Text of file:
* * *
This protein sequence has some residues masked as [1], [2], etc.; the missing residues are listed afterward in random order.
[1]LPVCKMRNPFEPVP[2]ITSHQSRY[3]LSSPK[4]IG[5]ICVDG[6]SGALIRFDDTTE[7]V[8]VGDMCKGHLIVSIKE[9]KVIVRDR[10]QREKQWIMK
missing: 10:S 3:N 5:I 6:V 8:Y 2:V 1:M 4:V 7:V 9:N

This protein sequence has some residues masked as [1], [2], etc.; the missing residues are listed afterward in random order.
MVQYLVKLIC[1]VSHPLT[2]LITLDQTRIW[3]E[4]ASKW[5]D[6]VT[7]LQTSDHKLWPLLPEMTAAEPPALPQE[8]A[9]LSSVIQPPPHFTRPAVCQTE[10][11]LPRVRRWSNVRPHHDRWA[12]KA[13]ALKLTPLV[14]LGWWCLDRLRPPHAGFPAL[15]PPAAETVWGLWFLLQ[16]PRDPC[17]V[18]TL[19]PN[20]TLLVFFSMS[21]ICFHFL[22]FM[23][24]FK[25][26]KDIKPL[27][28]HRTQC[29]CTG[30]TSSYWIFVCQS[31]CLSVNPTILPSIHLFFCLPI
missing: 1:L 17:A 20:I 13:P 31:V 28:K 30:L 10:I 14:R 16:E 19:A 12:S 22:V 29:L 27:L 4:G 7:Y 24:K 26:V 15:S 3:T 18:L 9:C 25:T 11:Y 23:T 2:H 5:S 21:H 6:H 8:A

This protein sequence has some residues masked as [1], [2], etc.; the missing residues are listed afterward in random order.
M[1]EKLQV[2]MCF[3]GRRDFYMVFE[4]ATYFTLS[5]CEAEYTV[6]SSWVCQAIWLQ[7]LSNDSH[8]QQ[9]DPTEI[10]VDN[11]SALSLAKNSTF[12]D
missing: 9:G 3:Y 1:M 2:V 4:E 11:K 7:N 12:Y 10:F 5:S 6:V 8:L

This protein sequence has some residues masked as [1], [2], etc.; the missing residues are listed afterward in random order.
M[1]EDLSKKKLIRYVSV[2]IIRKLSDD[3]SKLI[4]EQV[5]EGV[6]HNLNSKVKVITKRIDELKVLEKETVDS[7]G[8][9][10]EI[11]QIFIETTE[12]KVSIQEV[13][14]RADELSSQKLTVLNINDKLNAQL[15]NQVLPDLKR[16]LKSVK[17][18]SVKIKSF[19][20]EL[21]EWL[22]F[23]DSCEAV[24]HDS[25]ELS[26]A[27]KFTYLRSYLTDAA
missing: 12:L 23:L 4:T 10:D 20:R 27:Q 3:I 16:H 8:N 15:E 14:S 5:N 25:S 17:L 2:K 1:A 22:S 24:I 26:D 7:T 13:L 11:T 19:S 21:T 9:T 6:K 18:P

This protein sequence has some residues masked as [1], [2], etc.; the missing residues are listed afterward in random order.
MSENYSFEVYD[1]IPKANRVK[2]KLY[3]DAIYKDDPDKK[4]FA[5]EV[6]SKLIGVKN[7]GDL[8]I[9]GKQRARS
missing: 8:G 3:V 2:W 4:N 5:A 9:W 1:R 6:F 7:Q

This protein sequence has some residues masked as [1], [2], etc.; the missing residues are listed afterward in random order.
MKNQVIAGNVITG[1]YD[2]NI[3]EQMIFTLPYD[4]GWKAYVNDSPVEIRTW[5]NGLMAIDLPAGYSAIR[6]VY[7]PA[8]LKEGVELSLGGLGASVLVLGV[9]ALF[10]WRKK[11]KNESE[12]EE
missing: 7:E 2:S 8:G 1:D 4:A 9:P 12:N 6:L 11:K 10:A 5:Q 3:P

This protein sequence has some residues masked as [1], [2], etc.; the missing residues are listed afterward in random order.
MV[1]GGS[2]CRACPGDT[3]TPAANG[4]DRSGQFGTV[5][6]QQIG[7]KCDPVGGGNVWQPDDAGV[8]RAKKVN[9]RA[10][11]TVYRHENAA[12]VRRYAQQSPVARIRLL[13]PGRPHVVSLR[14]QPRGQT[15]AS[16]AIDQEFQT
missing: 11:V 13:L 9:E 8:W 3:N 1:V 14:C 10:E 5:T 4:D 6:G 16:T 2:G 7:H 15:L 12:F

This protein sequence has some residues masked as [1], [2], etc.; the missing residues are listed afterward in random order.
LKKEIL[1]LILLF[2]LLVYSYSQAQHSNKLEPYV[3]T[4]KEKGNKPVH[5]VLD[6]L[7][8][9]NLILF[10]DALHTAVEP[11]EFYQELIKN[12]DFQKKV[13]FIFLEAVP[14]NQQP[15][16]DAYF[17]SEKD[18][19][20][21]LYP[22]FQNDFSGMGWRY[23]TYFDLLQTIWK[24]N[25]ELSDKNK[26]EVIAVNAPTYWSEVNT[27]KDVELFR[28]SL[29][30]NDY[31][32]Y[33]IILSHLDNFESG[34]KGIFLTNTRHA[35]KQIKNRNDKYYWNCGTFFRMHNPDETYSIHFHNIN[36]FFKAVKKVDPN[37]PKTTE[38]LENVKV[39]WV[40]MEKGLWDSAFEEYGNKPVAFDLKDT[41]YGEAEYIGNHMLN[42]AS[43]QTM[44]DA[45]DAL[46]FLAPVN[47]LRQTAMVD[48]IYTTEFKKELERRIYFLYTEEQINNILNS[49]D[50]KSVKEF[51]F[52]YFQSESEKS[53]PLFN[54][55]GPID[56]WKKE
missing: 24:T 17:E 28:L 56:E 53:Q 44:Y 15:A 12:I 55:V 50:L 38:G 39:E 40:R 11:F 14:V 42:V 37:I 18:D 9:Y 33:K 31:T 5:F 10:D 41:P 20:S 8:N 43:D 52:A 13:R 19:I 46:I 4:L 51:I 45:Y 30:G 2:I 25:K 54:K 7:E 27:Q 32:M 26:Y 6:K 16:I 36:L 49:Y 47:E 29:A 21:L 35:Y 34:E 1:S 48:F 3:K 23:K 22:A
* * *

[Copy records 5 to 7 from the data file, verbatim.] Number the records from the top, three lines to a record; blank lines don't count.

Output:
This protein sequence has some residues masked as [1], [2], etc.; the missing residues are listed afterward in random order.
MSENYSFEVYD[1]IPKANRVK[2]KLY[3]DAIYKDDPDKK[4]FA[5]EV[6]SKLIGVKN[7]GDL[8]I[9]GKQRARS
missing: 8:G 3:V 2:W 4:N 5:A 9:W 1:R 6:F 7:Q

This protein sequence has some residues masked as [1], [2], etc.; the missing residues are listed afterward in random order.
MKNQVIAGNVITG[1]YD[2]NI[3]EQMIFTLPYD[4]GWKAYVNDSPVEIRTW[5]NGLMAIDLPAGYSAIR[6]VY[7]PA[8]LKEGVELSLGGLGASVLVLGV[9]ALF[10]WRKK[11]KNESE[12]EE
missing: 7:E 2:S 8:G 1:D 4:A 9:P 12:N 6:L 11:K 10:A 5:Q 3:P

This protein sequence has some residues masked as [1], [2], etc.; the missing residues are listed afterward in random order.
MV[1]GGS[2]CRACPGDT[3]TPAANG[4]DRSGQFGTV[5][6]QQIG[7]KCDPVGGGNVWQPDDAGV[8]RAKKVN[9]RA[10][11]TVYRHENAA[12]VRRYAQQSPVARIRLL[13]PGRPHVVSLR[14]QPRGQT[15]AS[16]AIDQEFQT
missing: 11:V 13:L 9:E 8:W 3:N 1:V 14:C 10:E 5:T 4:D 6:G 16:T 2:G 7:H 15:L 12:F